financial-aid-101There are two broad categories of financial aid – Merit Based aid and Need Based aid.


Merit Based aid is what you think of when you think “Scholarships.” These are usually awarded to students based on academic achievements, leadership, athletics, special talents such as art or music, volunteerism, or other personal qualities that set you apart. These scholarships do not consider financial need. A significant portion of all merit-based aid comes directly from the college/ university. Some schools may require additional scholarship applications, essays, interviews, and many colleges will have earlier deadlines to be considered for their scholarships. It is also important to remember that a lot of times the smaller, private colleges will have more money available for merit scholarships in order to help make attending their school competitive with the lower costs of the public colleges. It is important to keep an eye out for unique scholarships that might apply to your personal situation.


Need Based aid is what you will sometimes hear people refer to as “Financial Aid” even though both Merit Based and Need Based aid technically fall under that one category. There are a variety of different Need Based aid programs. Grants are considered gift assistance – they give you money and you do not have to pay it back. Loans which can come from a wide variety of sources – the federal government, the college, and private banks is money that you are required to pay back. Work Study programs are on campus job opportunities that the government helps find that allows you to earn money for college through working on campus. The big difference between Merit Based and Need Based aid is that with Need Based aid the type and amount of money you receive depends upon the amount of financial need you have.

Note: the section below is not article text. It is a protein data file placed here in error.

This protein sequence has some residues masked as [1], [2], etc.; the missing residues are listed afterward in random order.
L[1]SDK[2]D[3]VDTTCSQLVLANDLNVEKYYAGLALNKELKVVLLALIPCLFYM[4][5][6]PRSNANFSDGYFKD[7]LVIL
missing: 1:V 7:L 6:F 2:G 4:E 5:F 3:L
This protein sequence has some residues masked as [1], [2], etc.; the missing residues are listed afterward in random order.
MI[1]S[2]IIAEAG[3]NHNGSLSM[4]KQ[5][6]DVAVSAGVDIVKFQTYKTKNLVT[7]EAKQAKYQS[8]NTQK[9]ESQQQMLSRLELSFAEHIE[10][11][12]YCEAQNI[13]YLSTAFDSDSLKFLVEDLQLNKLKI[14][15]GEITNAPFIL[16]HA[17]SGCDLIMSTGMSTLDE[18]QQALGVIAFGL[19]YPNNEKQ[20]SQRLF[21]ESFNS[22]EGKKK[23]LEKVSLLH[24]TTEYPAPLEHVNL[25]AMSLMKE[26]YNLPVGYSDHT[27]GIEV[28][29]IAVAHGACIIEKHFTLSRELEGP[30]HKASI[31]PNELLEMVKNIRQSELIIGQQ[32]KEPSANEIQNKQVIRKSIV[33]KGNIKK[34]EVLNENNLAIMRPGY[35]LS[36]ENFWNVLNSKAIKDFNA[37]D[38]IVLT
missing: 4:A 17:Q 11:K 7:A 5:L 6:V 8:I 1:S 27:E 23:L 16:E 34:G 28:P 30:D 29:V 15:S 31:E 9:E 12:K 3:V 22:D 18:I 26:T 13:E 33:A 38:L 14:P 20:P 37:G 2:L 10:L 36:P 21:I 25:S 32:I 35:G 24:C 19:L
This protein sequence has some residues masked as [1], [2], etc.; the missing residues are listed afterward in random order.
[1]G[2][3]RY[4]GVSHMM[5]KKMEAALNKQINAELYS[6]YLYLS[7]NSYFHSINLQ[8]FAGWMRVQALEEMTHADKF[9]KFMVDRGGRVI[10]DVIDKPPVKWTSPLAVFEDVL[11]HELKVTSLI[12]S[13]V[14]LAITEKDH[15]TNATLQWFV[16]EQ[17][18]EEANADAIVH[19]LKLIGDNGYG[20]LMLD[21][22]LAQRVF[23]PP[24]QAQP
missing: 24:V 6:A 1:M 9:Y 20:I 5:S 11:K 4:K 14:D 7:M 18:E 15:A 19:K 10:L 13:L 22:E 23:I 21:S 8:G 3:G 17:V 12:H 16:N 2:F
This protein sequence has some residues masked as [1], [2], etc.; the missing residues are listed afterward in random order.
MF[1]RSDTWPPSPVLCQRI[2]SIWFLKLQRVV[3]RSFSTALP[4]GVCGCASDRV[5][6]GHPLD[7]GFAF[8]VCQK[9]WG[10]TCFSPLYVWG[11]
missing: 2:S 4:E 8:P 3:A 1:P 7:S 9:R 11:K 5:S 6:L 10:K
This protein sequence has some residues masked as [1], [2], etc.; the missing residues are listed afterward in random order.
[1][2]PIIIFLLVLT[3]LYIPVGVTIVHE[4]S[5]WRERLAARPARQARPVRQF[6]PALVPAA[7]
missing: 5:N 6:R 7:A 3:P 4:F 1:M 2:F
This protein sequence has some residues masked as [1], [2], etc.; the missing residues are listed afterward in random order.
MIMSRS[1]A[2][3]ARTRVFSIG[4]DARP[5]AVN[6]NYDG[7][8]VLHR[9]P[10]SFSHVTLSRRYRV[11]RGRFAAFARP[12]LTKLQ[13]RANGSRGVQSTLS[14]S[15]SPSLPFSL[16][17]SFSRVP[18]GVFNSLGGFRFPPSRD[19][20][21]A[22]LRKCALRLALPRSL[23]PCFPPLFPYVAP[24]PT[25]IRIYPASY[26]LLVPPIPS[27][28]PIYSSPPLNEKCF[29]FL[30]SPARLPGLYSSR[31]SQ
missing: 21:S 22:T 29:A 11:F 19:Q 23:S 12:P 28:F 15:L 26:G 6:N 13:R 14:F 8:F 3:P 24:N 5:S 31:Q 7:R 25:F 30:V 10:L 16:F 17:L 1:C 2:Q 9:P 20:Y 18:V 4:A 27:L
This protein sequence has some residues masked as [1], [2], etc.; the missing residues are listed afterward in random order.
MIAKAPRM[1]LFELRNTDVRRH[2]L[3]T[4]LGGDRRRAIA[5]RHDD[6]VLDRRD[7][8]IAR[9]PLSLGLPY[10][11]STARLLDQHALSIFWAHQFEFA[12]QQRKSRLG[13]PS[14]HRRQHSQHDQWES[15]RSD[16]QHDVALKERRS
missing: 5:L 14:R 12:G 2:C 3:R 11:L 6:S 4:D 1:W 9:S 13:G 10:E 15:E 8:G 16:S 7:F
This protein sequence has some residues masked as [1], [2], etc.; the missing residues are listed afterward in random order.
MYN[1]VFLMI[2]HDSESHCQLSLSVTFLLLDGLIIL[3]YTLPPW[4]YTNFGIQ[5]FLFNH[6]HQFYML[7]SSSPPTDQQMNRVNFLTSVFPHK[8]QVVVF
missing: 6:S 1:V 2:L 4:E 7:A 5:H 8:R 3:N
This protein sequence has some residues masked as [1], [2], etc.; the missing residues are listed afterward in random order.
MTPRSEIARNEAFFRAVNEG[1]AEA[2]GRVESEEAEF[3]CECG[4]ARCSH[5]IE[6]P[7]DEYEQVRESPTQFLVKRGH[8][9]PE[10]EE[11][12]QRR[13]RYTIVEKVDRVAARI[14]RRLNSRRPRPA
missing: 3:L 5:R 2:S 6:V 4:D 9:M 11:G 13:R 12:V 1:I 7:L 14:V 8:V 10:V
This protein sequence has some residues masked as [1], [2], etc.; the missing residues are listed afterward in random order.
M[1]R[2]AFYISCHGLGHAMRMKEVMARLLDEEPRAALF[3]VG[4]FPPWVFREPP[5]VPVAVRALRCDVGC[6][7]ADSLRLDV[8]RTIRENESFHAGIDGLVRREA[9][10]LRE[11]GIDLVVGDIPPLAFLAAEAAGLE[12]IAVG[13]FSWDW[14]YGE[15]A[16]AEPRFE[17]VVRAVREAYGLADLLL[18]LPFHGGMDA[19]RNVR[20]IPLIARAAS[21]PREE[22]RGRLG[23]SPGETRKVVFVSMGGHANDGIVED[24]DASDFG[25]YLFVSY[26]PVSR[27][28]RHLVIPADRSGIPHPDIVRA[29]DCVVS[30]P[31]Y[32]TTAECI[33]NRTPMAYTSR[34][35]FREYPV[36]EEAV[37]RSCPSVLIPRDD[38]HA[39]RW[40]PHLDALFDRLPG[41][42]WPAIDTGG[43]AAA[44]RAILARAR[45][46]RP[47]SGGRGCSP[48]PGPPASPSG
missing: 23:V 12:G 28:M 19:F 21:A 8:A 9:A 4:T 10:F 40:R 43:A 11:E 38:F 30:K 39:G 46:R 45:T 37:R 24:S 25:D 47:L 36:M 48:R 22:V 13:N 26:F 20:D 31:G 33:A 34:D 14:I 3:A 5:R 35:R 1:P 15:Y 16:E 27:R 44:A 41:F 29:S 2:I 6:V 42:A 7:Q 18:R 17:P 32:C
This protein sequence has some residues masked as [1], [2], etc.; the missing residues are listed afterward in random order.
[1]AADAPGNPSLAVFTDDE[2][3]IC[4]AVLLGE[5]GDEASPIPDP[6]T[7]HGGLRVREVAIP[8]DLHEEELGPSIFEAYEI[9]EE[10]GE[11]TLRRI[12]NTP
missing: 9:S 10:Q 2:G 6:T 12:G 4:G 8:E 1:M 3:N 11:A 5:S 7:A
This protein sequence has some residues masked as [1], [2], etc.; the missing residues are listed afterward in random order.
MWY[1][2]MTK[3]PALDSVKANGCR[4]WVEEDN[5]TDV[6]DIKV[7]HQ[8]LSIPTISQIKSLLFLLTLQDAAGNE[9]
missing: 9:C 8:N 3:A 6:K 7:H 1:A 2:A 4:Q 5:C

The way financial need is determined is taking the “Cost of Attendance” (which includes tuition, fees, room, board, books, and other miscellaneous expenses) and then subtracting from that the “Expected Family Contribution” and the remaining difference is what is known as your “Financial Need.”  It depends upon each school as to whether they guarantee to meet your entire financial need with a financial aid offer. You can usually find this information on the college financial aid website.

If you are a freshman, sophomore, junior, or the parent of a student in one of these grades, you may be interested in using Net Price Calculators on each college's website to give you an idea of what you might qualify for regarding federal aid when considering colleges for the future.

And, yes, just to add to the confusion – there are some scholarships that will consider financial need as a criterion. They are still awarding the scholarship based upon some specific aspect of who you are it is just allowing them to narrow down the potential applicant pool.

If you have any questions you can always call the financial aid offices of the schools where you are applying as they are true experts in the field.